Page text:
I never had him as close again, never got to talk to him again. As I published the first volume of the biography, one of his agents let me know that it hadn’t displeased him, nothing more. This goodbye scene in the back part of that pink house, which was the home of the greatest miracle of the summer of ‘67, has accompanied me throughout my whole life as part of the movie of a dream, like the dream of a movie that ends with a perfect farewell. I found myself mulling over this idea during some of my sleepless nights in the caravan, sometimes talking to Richard and other times writing short stories about the distinct facets of goodbye -from vanishing until absence, including oblivion and its outskirts-, unable to note more than a meager repertory of incomplete farewells that would go on to amplify with the passing of the years and -I couldn’t have known it then- the tenacity of the losses.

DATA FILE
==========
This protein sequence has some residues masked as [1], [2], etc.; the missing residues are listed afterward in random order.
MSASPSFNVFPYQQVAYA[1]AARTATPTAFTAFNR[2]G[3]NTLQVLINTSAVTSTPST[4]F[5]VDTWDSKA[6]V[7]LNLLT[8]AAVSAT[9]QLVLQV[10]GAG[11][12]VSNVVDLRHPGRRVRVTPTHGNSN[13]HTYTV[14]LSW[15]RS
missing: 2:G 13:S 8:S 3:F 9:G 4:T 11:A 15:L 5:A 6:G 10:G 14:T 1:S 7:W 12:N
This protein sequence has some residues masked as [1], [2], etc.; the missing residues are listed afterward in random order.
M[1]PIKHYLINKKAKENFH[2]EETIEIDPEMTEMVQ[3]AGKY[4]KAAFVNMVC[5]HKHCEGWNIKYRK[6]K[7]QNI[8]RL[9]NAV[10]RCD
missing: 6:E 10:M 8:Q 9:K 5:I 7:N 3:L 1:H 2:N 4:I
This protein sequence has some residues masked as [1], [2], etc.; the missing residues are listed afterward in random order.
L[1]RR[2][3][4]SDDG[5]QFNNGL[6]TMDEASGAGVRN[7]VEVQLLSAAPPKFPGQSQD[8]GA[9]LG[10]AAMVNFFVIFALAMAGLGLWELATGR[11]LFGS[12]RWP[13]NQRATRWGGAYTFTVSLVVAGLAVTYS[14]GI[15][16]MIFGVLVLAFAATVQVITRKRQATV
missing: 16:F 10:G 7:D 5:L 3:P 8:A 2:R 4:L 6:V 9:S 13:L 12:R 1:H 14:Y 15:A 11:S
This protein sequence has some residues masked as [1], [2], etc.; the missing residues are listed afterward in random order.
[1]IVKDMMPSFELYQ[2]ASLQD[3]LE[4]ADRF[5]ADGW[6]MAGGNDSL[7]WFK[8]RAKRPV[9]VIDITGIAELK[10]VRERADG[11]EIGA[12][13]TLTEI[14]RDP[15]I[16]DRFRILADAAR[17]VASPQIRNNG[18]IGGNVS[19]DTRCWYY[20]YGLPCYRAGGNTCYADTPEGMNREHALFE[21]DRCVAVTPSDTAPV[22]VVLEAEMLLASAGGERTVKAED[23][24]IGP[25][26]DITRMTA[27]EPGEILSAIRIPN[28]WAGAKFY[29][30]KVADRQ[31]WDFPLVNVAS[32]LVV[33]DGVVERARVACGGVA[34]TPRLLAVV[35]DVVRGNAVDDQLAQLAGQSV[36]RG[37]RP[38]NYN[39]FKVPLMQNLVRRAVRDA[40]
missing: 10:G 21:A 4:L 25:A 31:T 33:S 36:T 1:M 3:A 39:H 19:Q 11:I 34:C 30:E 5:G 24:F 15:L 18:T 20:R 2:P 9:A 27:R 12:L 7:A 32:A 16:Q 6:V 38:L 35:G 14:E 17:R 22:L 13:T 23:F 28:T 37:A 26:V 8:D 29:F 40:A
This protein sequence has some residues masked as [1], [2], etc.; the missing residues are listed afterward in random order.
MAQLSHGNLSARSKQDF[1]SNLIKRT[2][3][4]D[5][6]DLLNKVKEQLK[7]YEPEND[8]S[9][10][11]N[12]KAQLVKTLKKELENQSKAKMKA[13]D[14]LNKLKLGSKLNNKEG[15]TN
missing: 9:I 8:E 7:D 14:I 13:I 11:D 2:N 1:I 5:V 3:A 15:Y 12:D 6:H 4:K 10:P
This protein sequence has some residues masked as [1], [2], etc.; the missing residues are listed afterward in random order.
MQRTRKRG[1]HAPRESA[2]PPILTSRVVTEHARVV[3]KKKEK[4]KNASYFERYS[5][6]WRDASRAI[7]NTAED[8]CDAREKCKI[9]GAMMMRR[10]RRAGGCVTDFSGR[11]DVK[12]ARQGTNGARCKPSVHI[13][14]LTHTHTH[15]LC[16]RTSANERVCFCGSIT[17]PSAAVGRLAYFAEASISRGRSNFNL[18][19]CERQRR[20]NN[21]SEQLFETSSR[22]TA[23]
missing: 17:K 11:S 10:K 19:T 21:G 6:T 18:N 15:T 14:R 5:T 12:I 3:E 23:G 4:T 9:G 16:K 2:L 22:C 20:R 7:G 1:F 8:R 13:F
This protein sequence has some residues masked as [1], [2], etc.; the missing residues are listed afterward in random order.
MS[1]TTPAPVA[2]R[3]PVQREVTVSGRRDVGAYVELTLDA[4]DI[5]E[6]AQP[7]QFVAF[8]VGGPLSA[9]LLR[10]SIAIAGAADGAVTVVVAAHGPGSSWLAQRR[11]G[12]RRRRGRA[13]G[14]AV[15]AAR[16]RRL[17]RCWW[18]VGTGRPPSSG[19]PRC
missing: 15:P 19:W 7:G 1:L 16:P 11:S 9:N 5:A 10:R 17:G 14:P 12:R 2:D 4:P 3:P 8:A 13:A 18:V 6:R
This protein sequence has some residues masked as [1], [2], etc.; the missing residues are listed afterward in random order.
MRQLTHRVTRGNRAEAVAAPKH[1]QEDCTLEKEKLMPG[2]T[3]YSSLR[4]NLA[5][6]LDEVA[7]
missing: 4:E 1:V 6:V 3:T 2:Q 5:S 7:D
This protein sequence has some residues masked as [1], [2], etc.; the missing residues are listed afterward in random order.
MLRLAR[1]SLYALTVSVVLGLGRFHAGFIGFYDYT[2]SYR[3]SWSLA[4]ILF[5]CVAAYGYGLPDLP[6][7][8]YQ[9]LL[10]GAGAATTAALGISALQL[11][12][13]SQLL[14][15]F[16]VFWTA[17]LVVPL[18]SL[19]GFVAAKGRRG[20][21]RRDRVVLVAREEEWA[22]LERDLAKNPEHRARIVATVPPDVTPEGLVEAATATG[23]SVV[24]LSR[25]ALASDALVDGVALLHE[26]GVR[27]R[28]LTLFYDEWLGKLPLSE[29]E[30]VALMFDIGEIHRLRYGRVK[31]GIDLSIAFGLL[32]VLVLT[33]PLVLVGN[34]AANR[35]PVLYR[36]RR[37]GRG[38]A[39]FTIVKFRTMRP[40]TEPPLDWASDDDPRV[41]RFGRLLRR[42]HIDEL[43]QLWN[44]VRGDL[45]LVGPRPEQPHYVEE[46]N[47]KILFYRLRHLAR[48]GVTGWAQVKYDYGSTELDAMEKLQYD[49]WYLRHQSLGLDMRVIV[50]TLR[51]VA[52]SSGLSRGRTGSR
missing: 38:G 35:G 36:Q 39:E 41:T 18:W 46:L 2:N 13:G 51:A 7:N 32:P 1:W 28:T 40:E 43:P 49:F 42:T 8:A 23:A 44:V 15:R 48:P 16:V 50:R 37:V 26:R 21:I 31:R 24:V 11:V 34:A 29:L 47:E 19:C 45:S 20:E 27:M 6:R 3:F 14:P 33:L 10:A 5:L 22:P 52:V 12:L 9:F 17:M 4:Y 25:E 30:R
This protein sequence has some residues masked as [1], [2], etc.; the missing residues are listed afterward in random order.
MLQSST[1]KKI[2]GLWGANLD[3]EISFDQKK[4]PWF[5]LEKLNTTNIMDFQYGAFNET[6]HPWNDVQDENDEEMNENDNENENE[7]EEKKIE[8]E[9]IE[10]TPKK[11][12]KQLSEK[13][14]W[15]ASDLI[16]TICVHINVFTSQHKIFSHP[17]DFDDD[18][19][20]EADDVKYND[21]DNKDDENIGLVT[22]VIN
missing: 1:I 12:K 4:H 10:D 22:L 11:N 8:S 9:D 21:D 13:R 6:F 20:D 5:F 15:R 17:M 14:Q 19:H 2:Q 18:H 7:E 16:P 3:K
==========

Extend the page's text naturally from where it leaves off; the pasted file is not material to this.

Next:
The manner he chose that morning to greet me by leaving showed that, yes, perfection was possible in the act of distancing oneself, and in a double sense: because it would be definitive and because his farewell, closing that dreamlike movie, had placed into my hands a gift that opened the door for me to invent another one, others… And I would know what to do with his present, he’d said.
Dylan was sure of it.